Op-Ed: Reclaim America’s moral voice by welcoming refugees to our shores

Ethiopian refugees travel on a bus to a temporary shelter near the Sudan-Ethiopia border.
Refugees who fled the conflict in the Ethiopia’s Tigray region traveling in December to a temporary shelter near the Sudan-Ethiopia border. Refugee camps in neighboring Sudan are now home to more than 45,000 Ethiopian refugees.

(Associated Press )

I will never forget the little girl from Pakistan who, with her parents, was resettled in this country with the help of one of our United Methodist congregations.

Aaima and her family were attending a Sunday service in 2013 at All Saints Church in Peshawar, Pakistan, when terrorist bombs exploded at the site, killing her two older siblings and her grandmother, along with many church members. This family had faced a life of persecution for being part of a religious minority even before that horrific tragedy.

Their resettlement in Claremont gave them a chance to build a new life. They quickly became involved in the church that welcomed them. While the church supported them in their resettlement, Aaima — the most joyful and loving spirit — and her family brought renewal to the church, teaching us about courage, faith and love. Under the Trump administration, however, this mutual gift was rejected and nearly destroyed.


Over four deeply painful and divisive years, President Trump did his best to dismantle a 40-year-old federal program and a longstanding commitment to welcoming refugees to the United States. By his last year in the White House, his administration had reduced the refugee resettlement admissions goal to 15,000 a year — a historic low, down from an average admissions goal of 95,000 a year.

This is a reflection of our abysmal commitment to refugees. It leaves thousands of families and children like Aaima abandoned in life-threatening circumstances, stranded in refugee camps, and forgotten in a global pandemic. Millions of refugees are in desperate need of protection and hope.

President Biden has spoken to that hope by announcing his commitment to reinvigorate the refugee resettlement program. His administration has said it would raise the resettlement goal in its first full fiscal year in office to 125,000 and proposed increasing the current year’s goal to 62,500.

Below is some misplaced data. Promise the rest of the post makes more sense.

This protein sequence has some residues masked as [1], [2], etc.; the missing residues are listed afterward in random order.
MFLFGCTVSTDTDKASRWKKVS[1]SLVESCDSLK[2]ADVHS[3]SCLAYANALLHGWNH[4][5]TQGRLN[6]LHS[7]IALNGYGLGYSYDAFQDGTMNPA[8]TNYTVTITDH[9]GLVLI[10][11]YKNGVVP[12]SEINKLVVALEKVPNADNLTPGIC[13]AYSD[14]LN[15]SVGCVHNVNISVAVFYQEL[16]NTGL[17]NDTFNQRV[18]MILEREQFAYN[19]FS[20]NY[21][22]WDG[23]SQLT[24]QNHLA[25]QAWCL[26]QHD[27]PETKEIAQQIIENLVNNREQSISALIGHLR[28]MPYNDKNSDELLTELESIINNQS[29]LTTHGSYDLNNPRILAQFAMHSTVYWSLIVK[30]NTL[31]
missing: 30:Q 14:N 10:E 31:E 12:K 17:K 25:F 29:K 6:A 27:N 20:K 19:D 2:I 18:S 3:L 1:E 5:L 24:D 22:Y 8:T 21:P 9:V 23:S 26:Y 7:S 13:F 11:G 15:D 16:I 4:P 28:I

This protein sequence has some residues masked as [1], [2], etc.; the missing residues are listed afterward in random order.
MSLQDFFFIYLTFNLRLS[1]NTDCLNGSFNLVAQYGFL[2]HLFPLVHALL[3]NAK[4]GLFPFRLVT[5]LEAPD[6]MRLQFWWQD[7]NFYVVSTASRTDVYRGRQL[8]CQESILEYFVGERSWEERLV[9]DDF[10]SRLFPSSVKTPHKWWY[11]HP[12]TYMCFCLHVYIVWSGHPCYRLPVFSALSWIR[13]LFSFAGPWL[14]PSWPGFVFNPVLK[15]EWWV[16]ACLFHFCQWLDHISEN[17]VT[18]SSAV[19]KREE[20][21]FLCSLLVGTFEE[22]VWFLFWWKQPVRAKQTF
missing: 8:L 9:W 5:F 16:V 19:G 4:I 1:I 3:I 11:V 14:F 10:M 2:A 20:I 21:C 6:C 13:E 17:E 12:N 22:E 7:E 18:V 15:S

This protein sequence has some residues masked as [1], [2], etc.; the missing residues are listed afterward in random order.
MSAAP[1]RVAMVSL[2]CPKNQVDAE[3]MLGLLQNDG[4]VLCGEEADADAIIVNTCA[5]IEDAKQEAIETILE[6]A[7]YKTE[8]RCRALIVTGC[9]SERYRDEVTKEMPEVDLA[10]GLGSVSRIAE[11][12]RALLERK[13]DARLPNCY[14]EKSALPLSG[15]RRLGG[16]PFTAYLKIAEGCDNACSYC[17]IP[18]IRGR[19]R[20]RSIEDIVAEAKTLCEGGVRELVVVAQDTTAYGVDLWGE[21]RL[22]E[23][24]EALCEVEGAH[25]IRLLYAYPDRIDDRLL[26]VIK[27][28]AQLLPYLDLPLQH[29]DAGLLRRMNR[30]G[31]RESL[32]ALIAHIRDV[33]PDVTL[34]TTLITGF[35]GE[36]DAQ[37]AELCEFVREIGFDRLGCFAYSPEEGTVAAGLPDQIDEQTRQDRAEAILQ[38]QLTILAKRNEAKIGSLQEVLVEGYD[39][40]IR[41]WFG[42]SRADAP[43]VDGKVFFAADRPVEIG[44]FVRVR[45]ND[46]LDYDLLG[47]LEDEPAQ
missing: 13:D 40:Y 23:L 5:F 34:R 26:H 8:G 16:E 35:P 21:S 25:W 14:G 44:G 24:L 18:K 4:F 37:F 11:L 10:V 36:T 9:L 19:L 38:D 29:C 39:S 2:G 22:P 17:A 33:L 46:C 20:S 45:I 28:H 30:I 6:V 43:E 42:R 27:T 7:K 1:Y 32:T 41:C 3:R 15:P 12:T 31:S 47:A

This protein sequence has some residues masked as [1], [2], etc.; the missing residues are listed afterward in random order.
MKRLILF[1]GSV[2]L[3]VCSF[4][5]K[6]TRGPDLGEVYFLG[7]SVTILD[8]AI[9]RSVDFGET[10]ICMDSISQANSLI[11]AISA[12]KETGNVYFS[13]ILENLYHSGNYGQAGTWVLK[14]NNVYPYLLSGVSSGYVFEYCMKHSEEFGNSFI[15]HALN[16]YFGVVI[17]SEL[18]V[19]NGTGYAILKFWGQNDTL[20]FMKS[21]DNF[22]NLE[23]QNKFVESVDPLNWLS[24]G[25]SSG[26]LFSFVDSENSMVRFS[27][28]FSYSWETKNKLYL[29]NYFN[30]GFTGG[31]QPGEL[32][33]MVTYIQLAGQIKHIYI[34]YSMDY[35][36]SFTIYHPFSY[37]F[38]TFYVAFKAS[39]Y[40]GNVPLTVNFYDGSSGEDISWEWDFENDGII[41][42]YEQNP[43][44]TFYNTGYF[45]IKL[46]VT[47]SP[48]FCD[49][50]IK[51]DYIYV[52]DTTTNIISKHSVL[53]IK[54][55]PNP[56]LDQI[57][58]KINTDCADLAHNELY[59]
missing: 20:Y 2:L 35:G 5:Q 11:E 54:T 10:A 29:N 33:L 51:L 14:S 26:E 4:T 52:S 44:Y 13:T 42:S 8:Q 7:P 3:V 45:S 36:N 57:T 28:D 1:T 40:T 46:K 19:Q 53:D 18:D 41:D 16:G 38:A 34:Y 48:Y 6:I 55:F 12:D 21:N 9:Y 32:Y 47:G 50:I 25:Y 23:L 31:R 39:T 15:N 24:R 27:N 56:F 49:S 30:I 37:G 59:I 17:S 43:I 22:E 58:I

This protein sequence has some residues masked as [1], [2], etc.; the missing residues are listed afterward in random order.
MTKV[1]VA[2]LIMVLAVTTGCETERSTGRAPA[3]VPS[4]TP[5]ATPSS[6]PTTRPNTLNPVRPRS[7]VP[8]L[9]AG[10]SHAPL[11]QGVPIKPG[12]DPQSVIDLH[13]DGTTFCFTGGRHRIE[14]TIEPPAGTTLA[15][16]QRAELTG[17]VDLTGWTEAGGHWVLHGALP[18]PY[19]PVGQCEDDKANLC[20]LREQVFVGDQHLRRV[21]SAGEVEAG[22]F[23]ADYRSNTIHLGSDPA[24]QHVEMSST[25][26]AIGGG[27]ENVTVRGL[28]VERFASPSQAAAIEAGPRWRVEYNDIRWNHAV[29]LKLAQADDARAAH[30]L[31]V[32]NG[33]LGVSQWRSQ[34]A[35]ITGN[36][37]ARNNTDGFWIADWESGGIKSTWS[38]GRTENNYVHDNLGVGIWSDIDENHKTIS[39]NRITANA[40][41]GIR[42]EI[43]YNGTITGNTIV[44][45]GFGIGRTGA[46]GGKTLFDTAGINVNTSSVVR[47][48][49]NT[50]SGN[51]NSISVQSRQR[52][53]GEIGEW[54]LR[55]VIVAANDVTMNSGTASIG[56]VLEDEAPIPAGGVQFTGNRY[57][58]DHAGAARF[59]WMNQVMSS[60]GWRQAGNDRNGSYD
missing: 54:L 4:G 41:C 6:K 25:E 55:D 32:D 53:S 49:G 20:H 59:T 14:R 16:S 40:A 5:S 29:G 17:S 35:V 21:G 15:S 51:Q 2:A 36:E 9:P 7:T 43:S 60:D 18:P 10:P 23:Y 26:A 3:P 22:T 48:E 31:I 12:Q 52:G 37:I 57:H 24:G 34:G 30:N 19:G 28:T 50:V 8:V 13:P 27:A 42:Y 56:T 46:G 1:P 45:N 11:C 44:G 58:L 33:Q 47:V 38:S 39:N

But despite that promise, the president on Friday signed a new presidential determination leaving the refugee admissions goal for the remainder of this fiscal year at 15,000. While he did remove several harmful resettlement categories, his order will leave many refugees who have been vetted and approved to travel to the United States in harm’s way. After receiving immediate criticism, the White House said it would increase the cap next month, but did not give details.

People of faith and goodwill in this country stand ready to help those who face violence and death and see America as their chance for safety and a real future. But none of this will happen unless the Biden administration quickly lifts the cap and opens the door to more refugees waiting in line.

Worldwide, nearly 80 million people have been displaced from their homes. Of those, 29 million — half of whom are children — are refugees who have been forced out of their countries and need a safe, permanent home. Many have been subject to vicious persecution because of their race, religion, nationality, membership in a particular social group or their political opinion. The Holocaust, the Rwandan and Cambodian genocides, the civil war in Syria, the political instability in Myanmar, and other moments of life-destroying violence, continue to teach us how critically important it is to protect those fleeing from oppression and tyranny.

The United States was once recognized in the world for extending protection to refugees, but our moral leadership on this front has been lost in political warfare and the rise of white supremacy, white nationalism and xenophobia, all emboldened by Trump. It is time to reclaim America’s moral voice.

Over the last year, communities of faith across the country have encouraged local and state officials to register their commitment to serving refugees. In August, 540 state and local elected officials from all 50 states came forth to state their support for refugee resettlement in their communities.

The opportunity to save lives, extend hospitality to new neighbors, and invite new members into our churches, synagogues and mosques, renews our own spirits with hope in the restoration of life.

As Christians, we believe that in welcoming the refugee we are fulfilling the work of our faith. I hope that Biden acts on the immediacy of this need and makes the spirit of welcome his guiding principle.

Minerva Garza Carcaño is the first Hispanic woman to be elected to the episcopacy of the United Methodist Church. She was previously resident bishop of the Los Angeles Episcopal Area, and now serves as resident bishop of the San Francisco Episcopal Area. She chairs the United Methodist Church’s immigration task force.